Work or stay home for 1 year

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Drock3307
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Work or stay home for 1 year

Post by Drock3307 » Tue Mar 12, 2019 1:09 pm

We are in mid 30s with two little kids in private school. Would you tap into savings (10 months e-fund will be down to 6-7 months after) to cover tuition so one parent can stay home for a year to get a break from the hustle and bustle of working 9-5 and be with little kiddies? Also sacrificing annual vacations and have to stick to a real tight budget. No debt but mortgage. Feels going backwards but at the same time, we value importance of at least one staying home with kids. Behind on retirement as well. Thank you!

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dm200
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Re: Work or stay home for 1 year

Post by dm200 » Tue Mar 12, 2019 1:12 pm

Drock3307 wrote:
Tue Mar 12, 2019 1:09 pm
We are in mid 30s with two little kids in private school. Would you tap into savings (10 months e-fund will be down to 6-7 months after) to cover tuition so one parent can stay home for a year to get a break from the hustle and bustle of working 9-5 and be with little kiddies? Also sacrificing annual vacations and have to stick to a real tight budget. No debt but mortgage. Feels going backwards but at the same time, we value importance of at least one staying home with kids. Behind on retirement as well. Thank you!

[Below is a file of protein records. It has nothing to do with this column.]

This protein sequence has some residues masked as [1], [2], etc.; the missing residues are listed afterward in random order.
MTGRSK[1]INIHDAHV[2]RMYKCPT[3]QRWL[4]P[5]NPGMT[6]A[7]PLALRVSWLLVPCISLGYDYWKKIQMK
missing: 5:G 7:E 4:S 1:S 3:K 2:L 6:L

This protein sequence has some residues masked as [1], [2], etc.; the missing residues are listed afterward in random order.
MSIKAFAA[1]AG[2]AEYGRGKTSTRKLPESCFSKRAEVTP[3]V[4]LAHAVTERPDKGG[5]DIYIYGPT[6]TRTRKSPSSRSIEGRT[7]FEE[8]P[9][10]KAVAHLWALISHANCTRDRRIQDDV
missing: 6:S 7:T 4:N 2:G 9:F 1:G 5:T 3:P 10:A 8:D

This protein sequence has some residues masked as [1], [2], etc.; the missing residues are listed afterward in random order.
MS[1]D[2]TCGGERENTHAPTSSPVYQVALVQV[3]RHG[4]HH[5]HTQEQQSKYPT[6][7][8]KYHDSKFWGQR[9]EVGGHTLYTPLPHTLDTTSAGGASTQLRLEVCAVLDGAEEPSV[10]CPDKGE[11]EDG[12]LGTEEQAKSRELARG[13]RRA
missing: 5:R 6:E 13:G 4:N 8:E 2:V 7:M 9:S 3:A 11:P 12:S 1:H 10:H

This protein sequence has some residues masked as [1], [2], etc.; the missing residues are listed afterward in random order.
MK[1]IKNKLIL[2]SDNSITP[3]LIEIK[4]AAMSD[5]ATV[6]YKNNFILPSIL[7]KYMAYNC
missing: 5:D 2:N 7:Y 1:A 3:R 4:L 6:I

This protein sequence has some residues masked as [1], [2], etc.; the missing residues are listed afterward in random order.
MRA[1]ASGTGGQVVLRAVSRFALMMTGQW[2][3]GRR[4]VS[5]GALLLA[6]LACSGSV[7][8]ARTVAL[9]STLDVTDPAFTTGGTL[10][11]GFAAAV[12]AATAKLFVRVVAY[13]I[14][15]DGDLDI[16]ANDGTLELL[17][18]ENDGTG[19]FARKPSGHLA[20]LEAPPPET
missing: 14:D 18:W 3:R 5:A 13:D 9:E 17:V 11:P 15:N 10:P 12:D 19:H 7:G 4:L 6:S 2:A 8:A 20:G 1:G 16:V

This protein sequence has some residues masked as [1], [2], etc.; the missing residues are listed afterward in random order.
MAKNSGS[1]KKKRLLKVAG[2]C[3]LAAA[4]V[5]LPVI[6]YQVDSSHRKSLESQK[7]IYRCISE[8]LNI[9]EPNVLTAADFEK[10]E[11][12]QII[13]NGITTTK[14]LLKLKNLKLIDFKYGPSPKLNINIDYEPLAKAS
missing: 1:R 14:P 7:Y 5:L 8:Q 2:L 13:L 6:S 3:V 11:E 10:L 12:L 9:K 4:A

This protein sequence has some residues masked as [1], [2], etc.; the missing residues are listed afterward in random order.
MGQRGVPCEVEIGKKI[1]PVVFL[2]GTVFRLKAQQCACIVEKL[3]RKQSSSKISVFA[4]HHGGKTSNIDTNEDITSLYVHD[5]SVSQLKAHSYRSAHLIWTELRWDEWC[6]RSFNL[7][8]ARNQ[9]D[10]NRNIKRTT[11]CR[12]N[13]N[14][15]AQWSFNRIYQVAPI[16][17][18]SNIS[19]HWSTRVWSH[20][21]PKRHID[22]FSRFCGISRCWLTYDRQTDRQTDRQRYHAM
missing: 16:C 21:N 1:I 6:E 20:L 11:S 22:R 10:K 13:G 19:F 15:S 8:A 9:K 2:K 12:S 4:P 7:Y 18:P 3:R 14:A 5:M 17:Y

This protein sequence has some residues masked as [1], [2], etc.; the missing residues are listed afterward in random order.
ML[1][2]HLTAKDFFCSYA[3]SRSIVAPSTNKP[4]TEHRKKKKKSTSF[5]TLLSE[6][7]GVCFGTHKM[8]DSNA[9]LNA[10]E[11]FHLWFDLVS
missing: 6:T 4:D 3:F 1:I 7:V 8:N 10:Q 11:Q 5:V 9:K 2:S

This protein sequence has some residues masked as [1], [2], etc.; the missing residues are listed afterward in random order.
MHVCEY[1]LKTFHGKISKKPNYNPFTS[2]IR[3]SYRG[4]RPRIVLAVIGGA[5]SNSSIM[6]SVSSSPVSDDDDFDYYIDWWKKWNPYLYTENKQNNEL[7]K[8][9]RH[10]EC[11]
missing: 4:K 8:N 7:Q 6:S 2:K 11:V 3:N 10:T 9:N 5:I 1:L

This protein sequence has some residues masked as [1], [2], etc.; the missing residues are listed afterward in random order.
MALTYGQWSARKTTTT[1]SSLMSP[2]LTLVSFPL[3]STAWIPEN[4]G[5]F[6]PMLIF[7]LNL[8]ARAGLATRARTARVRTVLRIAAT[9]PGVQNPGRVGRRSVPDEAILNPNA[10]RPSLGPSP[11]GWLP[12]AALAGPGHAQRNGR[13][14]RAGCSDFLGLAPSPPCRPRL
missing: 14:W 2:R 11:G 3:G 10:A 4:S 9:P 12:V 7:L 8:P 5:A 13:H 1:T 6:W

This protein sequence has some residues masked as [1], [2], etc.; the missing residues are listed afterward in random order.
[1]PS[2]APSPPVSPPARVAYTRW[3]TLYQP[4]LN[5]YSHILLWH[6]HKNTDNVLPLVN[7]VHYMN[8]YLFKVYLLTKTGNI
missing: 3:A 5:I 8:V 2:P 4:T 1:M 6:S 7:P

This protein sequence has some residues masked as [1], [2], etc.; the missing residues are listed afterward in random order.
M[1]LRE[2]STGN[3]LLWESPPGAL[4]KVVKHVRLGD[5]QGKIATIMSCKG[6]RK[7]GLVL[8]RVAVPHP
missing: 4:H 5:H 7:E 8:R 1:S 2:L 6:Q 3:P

I am confused. Wouldn't the need for tuition be if both parents continue working - and less for such tuition if not working and staying home?

smitcat
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Re: Work or stay home for 1 year

Post by smitcat » Tue Mar 12, 2019 1:18 pm

Drock3307 wrote:
Tue Mar 12, 2019 1:09 pm
We are in mid 30s with two little kids in private school. Would you tap into savings (10 months e-fund will be down to 6-7 months after) to cover tuition so one parent can stay home for a year to get a break from the hustle and bustle of working 9-5 and be with little kiddies? Also sacrificing annual vacations and have to stick to a real tight budget. No debt but mortgage. Feels going backwards but at the same time, we value importance of at least one staying home with kids. Behind on retirement as well. Thank you!
This is a very personal choice affected by many details that you have not mentioned. We continued to work and did not stay home and we are very happy with our past decision if that would matter.

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RickBoglehead
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Re: Work or stay home for 1 year

Post by RickBoglehead » Tue Mar 12, 2019 1:21 pm

This comes down to what you personally value. The opinions of others really don't matter, do they?

When we had our oldest, DW stopped working. We made the decision to live off one income because a) we valued the time she could spend with the child (then children), and b) because we subtracted the pre-tax cost of daycare that we'd have to pay for, and decided the incremental earnings (net salary minus daycare) wasn't worth it to us. When our second child entered elementary school, DW started volunteering, then began subbing, then full time teaching assistant. Not for the money, but for the involvement with kids.

We've never regretted our decision, although it costed us hundreds of thousands of dollars.

Money is not everything. Do what works for you as a couple.
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nexesn
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Re: Work or stay home for 1 year

Post by nexesn » Tue Mar 12, 2019 1:25 pm

Drock3307 wrote:
Tue Mar 12, 2019 1:09 pm